The Iraq war has stretched the U.S. military dangerously thin. No, that's not me talking, but the belief of 88 percent of U.S. military officers, according to a recent survey reported by CNN.
I fully understand that reasonable minds can differ, and that as long as there are two parties vying for power, there will be disagreements over the best way to solve problems (or to choose which problems most need solving). But it seems to me that, although I wrote an entire article defending the idea of being partisan, once the cold, hard facts on an issue emerge, it's time to accept the reality and move on, regardless of one's position when the original policy was being debated. Let the reasonable minds differ on how to address the existing problem, not whether the problem actually exists.
In 2003, President Bush decided to invade Iraq. Since then, there has been a debate as to whether the invasion was a good idea or not. I think that discussion is perfectly reasonable when debating future policy, as well in a campaign, where American citizens have a right to judge the candidates based on their stances on the issues.
But it would seem to me that whether you support the war or not, it would defy all logic to say that it hasn't put an immense strain on the military. Just watching the services struggle with extending tours, sending soldiers back for multiple tours of duty, and loosening requirements for new recruits, it is apparent that there are staffing issues in the armed forces.
And yet, Bush and the Republicans, when discussing foreign policy, seem to act as if the military might of the U.S. is limitless. They talk of keeping America strong and safe and of actively fighting terrorists, and yet there is never a discussion of the very real reality that the U.S. involvement in Iraq has required such a large commitment of the country's military resources that we virtually have no ability to engage in any other military operation.
Or, to put it more colloquially, we are standing with our pants down, and the whole world knows it. So much for a strong, safe America.
The survey backs the idea that the administration's poor planning and unreasonable expectations for post-war Iraq caused the difficulties the country currently faces. But to me, what was even more compelling for the future of the country, is the dire state of our armed forces thanks to the war in Iraq.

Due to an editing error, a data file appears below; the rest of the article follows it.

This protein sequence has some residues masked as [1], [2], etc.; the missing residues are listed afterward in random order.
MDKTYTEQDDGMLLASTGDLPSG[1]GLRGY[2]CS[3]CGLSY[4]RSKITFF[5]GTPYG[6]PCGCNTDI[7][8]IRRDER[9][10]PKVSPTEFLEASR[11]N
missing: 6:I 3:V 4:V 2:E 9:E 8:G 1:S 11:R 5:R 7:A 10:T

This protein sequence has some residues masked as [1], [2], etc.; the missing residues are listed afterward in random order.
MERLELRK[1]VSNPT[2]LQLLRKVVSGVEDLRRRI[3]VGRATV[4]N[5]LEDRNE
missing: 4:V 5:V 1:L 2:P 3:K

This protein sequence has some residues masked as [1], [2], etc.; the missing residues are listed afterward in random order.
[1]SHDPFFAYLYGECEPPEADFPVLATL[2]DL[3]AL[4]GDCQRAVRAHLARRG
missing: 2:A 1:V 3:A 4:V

More than half of the officers agreed that the military had been weakened by extended deployments and lower standards, and that the care of wounded soldiers was substandard.
Well more than half, 60 percent, flat out think the U.S. military is weaker than it was five years ago. Eighty percent of the respondents feel that it is unreasonable to expect the U.S. to fight another war while engaged in Iraq.
The survey reveals that the officers believe that Iraq has distracted the U.S. from threats by China and Iran. On a scale of one to ten, the respondents rated the military's readiness in Iran as a 4.7, the Taiwan Strait as a 4.9, Syria as a 5.1, and North Korea as a 4.7. These numbers should concern all Americans, regardless of party affiliation and position on the war.
The officers didn't seem real happy with the civilians they have to answer to and work with, either. Sixty-six percent of them felt that elected leaders were uninformed about military matters.
I'm sure most Democrats (and I plead guilty to this charge) looked at these survey responses and had an initial reaction of, "See! We were right! Bush has made us weaker, not stronger." But when my cooler head prevailed, I realized that the bigger issue is how we, as a country, act next, knowing that we are overextended militarily because of Iraq. And that realization led me to lament that such planning is impossible when the country's leader, or the Republican trying to succeed him, won't even acknowledge that there is a problem to begin with.
It's time to acknowledge that the war in Iraq has exhausted the resources of the military, and every candidate, Democratic and Republican alike, should articulate his or her plan for building the forces back up. If John McCain wants to keep us in Iraq for 100 years, he should tell us how he is going to do it without jeopardizing the ability of the country to defend itself or conduct military operations elsewhere in the world.
As I've said, I'm all for acting partisan when it means standing up for the ideals of the party. Presumably, both parties want a strong military. According to our officers, we're not as strong as we were. So it's time to put aside the subterfuge and address the problem. It's time to move the debate from the wisdom of invading to Iraq to military readiness. Otherwise, the next president risks being an American version of Baghdad Bob, telling the world about the strength of his country's army in the face of a reality that is far more bleak.
After all, it's hard to claim the country is strong and ready when 88 percent of officers think we are stretched too thin. When it comes to the facts on the ground, reasonable minds should not differ, even when seeking office.